Palace of Parakramabahu I (Polonnaruwa)

The Palace of Parakramabahu I is the royal palace built by King Parakramabahu the Great (1153-1186 A.D.) within the Citadel of the Polonnaruwa.
Palace of Parakramabahu I
Palace of Parakramabahu I

Palace of Parakramabahu I, also known as Vaijayantha Prasada or Vijayotpaya (Sinhala: පොළොන්නරුව මහාපරාක්‍රමබාහු මාළිගය), is the royal palace built by King Parakramabahu the Great (1153-1186 A.D.) within the Citadel of the Ancient City of Polonnaruwa, Sri Lanka (Wickramagamage, 2004). It is considered one of the tallest occupied buildings in the medieval world (Ranaweera et al., 2017).


Palace of Parakramabahu I

Parakramabahu built this palace and named it Vaijayantha Prasada after the abode of the Vedic god Indra [(King of gods, Sakra) Nicholas, 1963; Ranaweera et al., 2017; Seneviratna, 1998]. The adoption of this name indicates that there was a need to secure the concept that the king and god were equal. According to the description in the chronicle Culavamsa, this palace was a seven-storied edifice with one thousand chambers (Nicholas, 1963; Ranaweera et al., 2017; Seneviratna, 1998). Also, it was adorned with many hundreds of pillars painted in different colours. Although the chronicles give an exaggerated account of this palace, the remaining ruins at the site indicate that it was actually a storied building of considerable size (Jayasuriya, 2016).


A short Sinhala inscription by an unknown king of Polonnaruwa has been found engraved on the landing slab above the upper flight of steps of the palace building (Ranawella, 2007). It refers to this building as Rajavesyahujanga-mandapaya (Ranawella, 2007).

The Palace Building

The basic ground plan shows similarity to that of the 12th-century palaces at Anuradhapura (Palace of Vijayabahu), Panduwasnuwara (Palace of Parakramabahu) and Galabedda [(Palace of Sugala) Prematileke, 1990; Ray, 1960]. All these palaces have a rectangular area enclosed by galleries with an entrance facing the east (Prematileke, 1990; Ray, 1960).

Remaining lime plaster on the wall

The Polonnaruwa palace mainly consists of two parts; the main court and the courtyard in front (Prematileke, 1990). The main court constitutes the central edifice with galleries and the front spacious courtyard with free-standing columns indicates that it may have been used as a sitting and reception room of the palace (Prematileke, 1990). The central edifice is 150 feet (45 m) in length and breadth (Ray, 1960; Wickramagamage, 2004). The main court and the courtyard in front are protected by walls, which were then encircled with another outer wall (Ranaweera et al., 2017).

At present, the remnants of three stories of supposed seven stories remain. The remaining massive walls stand up to about 9 m (Ranaweera et al., 2017). Inside the palace on the right is a stone stairway showing evidence of past access to the upper floors (Jayasuriya, 2016). On the ground floor, a hall, a lavatory, rooms and ruins of the flight of stairs are identified. Surrounding the centre palace building are minor buildings that may have been used as places for rituals, entertainment, and as rooms for the palace aids and storage.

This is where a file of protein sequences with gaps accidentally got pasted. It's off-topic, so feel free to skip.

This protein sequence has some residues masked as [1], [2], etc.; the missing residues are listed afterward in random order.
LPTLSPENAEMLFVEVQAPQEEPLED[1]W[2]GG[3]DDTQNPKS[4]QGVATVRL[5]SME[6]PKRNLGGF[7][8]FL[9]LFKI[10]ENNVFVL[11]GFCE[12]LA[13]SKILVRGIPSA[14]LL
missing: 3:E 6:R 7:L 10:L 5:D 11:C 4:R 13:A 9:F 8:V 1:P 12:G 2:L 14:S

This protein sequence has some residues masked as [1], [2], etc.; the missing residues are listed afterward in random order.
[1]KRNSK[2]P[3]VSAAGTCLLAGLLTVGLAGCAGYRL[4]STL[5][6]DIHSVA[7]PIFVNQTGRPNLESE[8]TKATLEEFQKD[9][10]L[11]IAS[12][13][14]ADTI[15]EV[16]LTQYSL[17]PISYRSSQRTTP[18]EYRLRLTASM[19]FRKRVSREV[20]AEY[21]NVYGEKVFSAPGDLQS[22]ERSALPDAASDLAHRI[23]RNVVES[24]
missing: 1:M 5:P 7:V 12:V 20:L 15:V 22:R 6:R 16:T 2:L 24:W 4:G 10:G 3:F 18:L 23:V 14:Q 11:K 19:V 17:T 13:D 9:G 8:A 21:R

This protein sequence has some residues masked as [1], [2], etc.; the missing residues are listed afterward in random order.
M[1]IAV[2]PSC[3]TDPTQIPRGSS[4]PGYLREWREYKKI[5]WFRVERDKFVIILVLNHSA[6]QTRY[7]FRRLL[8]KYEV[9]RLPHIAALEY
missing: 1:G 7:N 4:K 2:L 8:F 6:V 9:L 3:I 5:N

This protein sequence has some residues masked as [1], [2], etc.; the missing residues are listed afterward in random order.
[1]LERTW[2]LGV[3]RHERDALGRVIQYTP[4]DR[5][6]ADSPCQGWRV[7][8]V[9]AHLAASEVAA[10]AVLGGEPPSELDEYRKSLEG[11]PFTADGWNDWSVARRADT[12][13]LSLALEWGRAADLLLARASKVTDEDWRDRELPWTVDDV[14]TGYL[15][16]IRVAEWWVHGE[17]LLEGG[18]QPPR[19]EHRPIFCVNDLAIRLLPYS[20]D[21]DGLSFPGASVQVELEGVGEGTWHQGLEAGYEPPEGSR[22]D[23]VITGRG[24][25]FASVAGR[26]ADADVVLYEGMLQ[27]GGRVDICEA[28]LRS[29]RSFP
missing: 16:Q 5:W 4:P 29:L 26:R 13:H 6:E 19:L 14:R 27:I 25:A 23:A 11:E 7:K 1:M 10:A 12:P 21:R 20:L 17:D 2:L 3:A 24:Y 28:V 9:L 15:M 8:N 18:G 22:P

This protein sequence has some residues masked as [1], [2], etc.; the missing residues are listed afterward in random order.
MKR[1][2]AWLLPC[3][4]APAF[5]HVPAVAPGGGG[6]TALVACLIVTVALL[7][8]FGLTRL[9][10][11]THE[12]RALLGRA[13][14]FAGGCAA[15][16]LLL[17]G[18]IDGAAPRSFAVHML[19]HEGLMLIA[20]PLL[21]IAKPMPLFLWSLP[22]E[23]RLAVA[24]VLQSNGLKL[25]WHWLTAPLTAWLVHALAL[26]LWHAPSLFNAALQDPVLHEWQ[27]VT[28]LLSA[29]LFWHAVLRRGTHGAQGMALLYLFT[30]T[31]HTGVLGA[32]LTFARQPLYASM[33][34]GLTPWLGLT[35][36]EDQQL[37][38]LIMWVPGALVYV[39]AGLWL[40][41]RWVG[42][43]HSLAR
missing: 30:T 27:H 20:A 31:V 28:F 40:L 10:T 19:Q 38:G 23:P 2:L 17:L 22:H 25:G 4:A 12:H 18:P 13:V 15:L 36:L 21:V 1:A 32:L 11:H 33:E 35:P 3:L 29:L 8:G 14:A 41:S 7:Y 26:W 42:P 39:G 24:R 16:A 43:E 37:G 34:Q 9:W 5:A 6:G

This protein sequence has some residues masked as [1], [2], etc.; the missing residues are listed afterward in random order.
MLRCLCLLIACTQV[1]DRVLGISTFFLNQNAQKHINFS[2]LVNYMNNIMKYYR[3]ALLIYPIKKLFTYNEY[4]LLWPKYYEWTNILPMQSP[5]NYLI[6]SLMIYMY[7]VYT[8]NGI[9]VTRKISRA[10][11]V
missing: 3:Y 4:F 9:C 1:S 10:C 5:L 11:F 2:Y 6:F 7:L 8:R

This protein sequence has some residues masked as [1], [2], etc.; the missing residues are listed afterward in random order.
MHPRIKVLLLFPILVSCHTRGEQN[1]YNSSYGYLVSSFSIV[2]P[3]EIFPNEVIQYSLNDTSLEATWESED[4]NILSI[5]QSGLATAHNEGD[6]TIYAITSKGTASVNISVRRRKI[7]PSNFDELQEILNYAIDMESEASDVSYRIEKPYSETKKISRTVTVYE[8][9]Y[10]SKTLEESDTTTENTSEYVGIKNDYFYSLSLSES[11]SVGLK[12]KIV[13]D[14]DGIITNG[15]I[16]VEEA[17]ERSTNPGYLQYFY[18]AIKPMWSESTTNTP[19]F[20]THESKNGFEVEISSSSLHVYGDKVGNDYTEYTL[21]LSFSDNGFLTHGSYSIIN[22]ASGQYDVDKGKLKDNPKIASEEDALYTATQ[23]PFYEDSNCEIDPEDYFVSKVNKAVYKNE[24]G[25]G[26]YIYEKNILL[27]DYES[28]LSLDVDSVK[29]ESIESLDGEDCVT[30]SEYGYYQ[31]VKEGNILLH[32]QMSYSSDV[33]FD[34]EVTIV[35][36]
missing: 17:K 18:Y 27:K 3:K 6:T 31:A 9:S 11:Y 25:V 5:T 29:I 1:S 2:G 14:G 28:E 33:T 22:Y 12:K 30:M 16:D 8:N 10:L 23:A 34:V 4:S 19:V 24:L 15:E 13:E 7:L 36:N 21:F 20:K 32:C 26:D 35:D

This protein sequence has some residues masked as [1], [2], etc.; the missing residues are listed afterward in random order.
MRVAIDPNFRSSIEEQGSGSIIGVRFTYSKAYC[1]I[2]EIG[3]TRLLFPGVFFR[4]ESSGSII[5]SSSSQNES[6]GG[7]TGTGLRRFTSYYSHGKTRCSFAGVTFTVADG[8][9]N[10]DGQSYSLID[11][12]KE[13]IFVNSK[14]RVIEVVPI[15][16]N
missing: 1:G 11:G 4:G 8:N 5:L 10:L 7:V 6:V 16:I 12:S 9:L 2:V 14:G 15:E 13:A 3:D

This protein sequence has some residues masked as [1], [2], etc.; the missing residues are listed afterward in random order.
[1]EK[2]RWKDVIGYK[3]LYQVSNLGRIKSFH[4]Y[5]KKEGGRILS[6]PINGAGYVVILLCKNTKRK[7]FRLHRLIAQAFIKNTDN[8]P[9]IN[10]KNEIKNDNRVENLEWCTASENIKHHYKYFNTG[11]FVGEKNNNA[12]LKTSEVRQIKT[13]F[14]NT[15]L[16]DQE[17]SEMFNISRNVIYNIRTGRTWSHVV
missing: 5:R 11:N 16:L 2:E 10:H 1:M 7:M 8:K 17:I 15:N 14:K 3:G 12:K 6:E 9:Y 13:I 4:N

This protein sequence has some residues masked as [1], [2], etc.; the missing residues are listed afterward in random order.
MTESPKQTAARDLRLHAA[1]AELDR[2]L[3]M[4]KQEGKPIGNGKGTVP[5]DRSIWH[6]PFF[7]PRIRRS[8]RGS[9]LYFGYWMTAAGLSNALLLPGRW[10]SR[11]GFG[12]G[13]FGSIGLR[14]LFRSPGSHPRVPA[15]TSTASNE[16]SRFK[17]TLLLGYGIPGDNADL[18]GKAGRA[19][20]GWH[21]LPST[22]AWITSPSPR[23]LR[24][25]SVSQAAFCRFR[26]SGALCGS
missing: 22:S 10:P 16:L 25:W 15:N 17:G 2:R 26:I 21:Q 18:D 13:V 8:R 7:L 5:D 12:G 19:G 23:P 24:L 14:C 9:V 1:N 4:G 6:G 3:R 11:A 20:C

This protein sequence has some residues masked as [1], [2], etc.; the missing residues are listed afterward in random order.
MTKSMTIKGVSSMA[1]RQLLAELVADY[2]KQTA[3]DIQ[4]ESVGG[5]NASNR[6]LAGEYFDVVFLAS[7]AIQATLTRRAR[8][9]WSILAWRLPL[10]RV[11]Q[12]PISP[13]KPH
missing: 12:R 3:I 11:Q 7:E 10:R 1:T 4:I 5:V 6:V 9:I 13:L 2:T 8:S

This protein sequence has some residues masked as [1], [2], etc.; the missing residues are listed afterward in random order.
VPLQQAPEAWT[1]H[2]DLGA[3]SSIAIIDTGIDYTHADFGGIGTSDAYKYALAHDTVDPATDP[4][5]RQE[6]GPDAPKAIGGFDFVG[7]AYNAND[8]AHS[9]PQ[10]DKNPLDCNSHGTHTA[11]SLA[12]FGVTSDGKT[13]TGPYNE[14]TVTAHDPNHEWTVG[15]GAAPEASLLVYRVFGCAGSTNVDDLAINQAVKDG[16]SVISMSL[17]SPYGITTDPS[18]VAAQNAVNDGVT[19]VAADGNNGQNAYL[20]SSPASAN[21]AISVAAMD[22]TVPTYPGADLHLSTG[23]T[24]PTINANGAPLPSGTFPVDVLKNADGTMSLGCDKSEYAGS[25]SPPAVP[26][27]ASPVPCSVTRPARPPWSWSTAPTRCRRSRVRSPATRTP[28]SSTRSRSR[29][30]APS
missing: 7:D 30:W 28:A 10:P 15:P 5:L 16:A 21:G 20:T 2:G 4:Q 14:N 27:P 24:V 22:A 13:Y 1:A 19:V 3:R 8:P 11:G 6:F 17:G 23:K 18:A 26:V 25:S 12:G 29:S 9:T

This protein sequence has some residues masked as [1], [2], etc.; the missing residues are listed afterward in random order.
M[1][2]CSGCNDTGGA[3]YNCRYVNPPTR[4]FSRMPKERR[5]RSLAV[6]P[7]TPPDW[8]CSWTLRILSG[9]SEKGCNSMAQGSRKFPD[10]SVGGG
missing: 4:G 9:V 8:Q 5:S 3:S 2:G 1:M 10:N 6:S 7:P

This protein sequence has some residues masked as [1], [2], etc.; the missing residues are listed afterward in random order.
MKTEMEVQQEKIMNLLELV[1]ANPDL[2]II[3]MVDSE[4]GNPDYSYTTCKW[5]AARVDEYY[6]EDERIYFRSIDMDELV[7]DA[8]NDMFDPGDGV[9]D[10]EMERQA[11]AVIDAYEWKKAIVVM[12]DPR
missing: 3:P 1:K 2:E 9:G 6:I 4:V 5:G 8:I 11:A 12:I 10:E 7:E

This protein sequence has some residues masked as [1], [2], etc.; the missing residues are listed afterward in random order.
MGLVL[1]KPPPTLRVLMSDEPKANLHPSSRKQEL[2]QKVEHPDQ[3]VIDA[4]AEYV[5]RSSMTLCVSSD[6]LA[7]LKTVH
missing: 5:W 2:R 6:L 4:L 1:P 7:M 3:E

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The remaining brick walls of the palace show the crevices and sockets of the vertical timber columns and the beginning of the third floor, suggesting the upper floors could have been made out of timber (Gunaratne, 2000; Ranaweera et al., 2017). The vertical timber columns had been used to reinforce the walls and to support the beams of floors (Jayasuriya, 2016; Ranaweera et al., 2017). The thickness of the walls varies from centre to outer. The centre walls are 160 cm thick and 9 m tall while the walls of the surrounding rooms are 80 cm thick (Wickramagamage, 2004). The old plaster on the walls of some parts of the palace is still in a good state of preservation (Ranaweera et al., 2017). The remnants of melted bricks found on the palace ground testify that this palace may have been destroyed by fire (Ranaweera et al., 2017).

Remaining lime plaster on the wall The palace from the back Palace of Parakramabahu I Palace of Parakramabahu I Palace of Parakramabahu I

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Books, Journal Articles

1) Gunaratne, R., 2000. Sri Lanka: Florence. Casa Editrice Bonechi. ISBN: 978-88-8029-239-5, p. 47.
2) Jayasuriya, E., 2016. A guide to the Cultural Triangle of Sri Lanka. Central Cultural Fund. ISBN: 978-955-613-312-7. p.73.
3) Nicholas, C. W., 1963. Historical topography of ancient and medieval Ceylon. Journal of the Ceylon Branch of the Royal Asiatic Society, New Series (Vol VI). Special Number: Colombo. Royal Asiatic Society (Ceylon Branch). pp.177-178.
4) Prematileke, L., 1990. The architecture of the Polonnaruwa period 800-1200 A.D.. Wijesekara, N. (Editor in chief). Archaeological Department centenary (1890-1990): Commemorative series: Volume III: Architecture. Department of Archaeology (Sri Lanka). p.41.
5) Ranaweera, K.K.P.A., Lilushan, W.R., Randenigama, D.M.W.L. and Wijesundara, K.K., 2017. The Structural Analysis of King Parakramabahu’s Palace. Civil Engineering and Architecture 5(5). pp.180-184.
6) Ranawella, S., 2007. Inscription of Ceylon. Volume VI. Department of Archaeology. ISBN: 978-955-91-59-61-2. p.238.
7) Ray, H. C. (Editor in Chief), 1960. University of Ceylon: History of Ceylon (Vol 1, part II). Ceylon University Press. p.601.
8) Seneviratna, A, 1998. Polonnaruwa, medieval capital of Sri Lanka: An illustrated survey of ancient monuments: Archaeological Survey Dept, p. 116.
9) Wickramagamage, C., 2004. Heritage of Rajarata: Major Natural, Cultural and Historic sites: Colombo. Central Bank of Sri Lanka, p. 206.

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